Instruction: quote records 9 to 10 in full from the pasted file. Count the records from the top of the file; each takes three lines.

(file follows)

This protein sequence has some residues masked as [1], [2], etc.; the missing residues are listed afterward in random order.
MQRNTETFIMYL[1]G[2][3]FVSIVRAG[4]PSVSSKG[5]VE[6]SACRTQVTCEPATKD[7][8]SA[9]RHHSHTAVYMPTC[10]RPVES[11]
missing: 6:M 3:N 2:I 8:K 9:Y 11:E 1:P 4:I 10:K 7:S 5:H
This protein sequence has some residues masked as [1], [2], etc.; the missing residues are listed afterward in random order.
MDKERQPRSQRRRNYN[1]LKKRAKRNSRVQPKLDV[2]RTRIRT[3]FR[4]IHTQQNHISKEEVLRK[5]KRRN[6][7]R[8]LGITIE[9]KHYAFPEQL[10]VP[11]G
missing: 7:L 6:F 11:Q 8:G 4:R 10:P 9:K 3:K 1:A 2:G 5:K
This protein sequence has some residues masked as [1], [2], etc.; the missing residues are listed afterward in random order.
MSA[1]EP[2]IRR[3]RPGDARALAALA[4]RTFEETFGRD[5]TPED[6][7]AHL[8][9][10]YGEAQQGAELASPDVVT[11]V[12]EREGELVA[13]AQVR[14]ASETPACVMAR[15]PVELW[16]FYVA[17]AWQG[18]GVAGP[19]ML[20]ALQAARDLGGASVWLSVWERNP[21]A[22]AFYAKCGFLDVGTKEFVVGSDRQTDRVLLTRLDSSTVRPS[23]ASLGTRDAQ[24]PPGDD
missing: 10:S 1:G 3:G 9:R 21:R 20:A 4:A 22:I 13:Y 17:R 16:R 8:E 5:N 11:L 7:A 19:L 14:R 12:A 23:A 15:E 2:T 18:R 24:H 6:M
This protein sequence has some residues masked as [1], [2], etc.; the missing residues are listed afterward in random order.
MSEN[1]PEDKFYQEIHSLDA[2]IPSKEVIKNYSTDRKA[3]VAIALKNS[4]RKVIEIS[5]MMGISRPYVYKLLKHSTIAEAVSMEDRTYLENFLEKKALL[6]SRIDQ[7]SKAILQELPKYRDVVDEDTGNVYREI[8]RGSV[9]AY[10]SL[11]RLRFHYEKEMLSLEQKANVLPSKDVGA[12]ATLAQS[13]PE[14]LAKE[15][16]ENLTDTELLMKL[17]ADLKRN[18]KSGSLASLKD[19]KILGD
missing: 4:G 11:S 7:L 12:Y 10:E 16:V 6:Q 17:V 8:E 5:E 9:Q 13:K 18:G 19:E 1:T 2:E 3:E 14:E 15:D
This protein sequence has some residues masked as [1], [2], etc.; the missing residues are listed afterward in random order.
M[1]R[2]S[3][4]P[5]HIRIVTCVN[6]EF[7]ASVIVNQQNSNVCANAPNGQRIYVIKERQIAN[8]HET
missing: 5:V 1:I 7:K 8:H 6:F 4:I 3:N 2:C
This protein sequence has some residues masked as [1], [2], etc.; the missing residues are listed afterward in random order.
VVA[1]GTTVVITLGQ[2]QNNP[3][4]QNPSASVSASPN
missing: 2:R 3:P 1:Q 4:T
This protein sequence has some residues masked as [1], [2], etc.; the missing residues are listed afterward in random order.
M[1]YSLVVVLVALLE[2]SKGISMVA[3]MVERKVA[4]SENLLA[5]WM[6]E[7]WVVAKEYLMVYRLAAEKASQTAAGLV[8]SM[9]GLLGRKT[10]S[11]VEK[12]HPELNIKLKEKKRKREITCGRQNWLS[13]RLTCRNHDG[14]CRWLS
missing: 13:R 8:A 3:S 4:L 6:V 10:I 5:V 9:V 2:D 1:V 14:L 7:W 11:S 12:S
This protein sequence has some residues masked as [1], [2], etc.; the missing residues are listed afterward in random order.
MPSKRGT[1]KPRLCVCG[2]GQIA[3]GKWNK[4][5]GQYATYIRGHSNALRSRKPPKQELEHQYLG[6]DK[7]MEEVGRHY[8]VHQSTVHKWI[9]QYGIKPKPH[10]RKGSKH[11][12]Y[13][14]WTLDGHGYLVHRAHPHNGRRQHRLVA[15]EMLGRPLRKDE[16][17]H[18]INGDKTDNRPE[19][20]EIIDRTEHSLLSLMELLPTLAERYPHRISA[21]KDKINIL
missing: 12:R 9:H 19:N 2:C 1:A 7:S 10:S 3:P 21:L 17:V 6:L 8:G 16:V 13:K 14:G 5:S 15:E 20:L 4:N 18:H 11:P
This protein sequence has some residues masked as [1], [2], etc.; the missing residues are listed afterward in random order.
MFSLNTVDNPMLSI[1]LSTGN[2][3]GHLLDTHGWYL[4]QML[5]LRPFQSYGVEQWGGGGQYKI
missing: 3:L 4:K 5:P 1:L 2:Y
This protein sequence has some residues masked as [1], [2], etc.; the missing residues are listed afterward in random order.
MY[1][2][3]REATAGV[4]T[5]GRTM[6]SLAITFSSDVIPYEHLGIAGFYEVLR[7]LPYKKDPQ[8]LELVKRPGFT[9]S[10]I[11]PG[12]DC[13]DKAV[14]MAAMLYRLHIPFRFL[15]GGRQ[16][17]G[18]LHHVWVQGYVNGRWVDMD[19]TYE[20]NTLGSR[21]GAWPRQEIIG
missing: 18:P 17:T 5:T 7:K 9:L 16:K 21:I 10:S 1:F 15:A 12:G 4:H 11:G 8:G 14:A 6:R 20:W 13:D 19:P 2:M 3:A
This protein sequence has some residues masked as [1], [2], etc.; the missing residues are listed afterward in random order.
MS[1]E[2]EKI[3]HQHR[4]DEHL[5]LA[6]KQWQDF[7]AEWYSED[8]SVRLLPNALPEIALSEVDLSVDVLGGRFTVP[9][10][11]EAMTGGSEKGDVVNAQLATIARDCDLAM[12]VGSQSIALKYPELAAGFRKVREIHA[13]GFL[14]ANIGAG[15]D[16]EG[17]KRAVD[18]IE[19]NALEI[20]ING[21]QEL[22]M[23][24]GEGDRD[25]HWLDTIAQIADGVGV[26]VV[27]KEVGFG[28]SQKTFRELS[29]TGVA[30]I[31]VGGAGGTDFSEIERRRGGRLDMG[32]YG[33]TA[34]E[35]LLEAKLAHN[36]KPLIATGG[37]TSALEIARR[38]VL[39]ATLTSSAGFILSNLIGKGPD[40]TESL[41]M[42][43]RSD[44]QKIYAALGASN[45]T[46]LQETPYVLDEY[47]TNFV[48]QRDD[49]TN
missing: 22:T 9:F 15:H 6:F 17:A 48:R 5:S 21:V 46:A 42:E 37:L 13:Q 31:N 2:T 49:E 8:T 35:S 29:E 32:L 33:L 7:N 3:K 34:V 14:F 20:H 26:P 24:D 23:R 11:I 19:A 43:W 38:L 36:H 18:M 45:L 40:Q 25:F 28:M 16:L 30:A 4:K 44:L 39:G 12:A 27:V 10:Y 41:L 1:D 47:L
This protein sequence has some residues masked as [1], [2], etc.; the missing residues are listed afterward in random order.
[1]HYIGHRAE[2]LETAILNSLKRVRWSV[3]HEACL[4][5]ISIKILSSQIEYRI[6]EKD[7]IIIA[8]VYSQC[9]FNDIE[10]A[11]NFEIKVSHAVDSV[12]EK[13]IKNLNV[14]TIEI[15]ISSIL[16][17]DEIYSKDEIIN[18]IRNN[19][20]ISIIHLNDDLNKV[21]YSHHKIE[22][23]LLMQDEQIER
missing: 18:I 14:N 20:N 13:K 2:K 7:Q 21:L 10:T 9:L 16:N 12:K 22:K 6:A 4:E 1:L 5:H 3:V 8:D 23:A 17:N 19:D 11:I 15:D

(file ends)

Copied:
This protein sequence has some residues masked as [1], [2], etc.; the missing residues are listed afterward in random order.
MFSLNTVDNPMLSI[1]LSTGN[2][3]GHLLDTHGWYL[4]QML[5]LRPFQSYGVEQWGGGGQYKI
missing: 3:L 4:K 5:P 1:L 2:Y
This protein sequence has some residues masked as [1], [2], etc.; the missing residues are listed afterward in random order.
MY[1][2][3]REATAGV[4]T[5]GRTM[6]SLAITFSSDVIPYEHLGIAGFYEVLR[7]LPYKKDPQ[8]LELVKRPGFT[9]S[10]I[11]PG[12]DC[13]DKAV[14]MAAMLYRLHIPFRFL[15]GGRQ[16][17]G[18]LHHVWVQGYVNGRWVDMD[19]TYE[20]NTLGSR[21]GAWPRQEIIG
missing: 18:P 17:T 5:T 7:K 9:L 16:K 21:I 10:S 1:F 15:A 12:G 4:H 11:G 8:G 14:A 6:R 20:W 13:D 19:P 2:M 3:A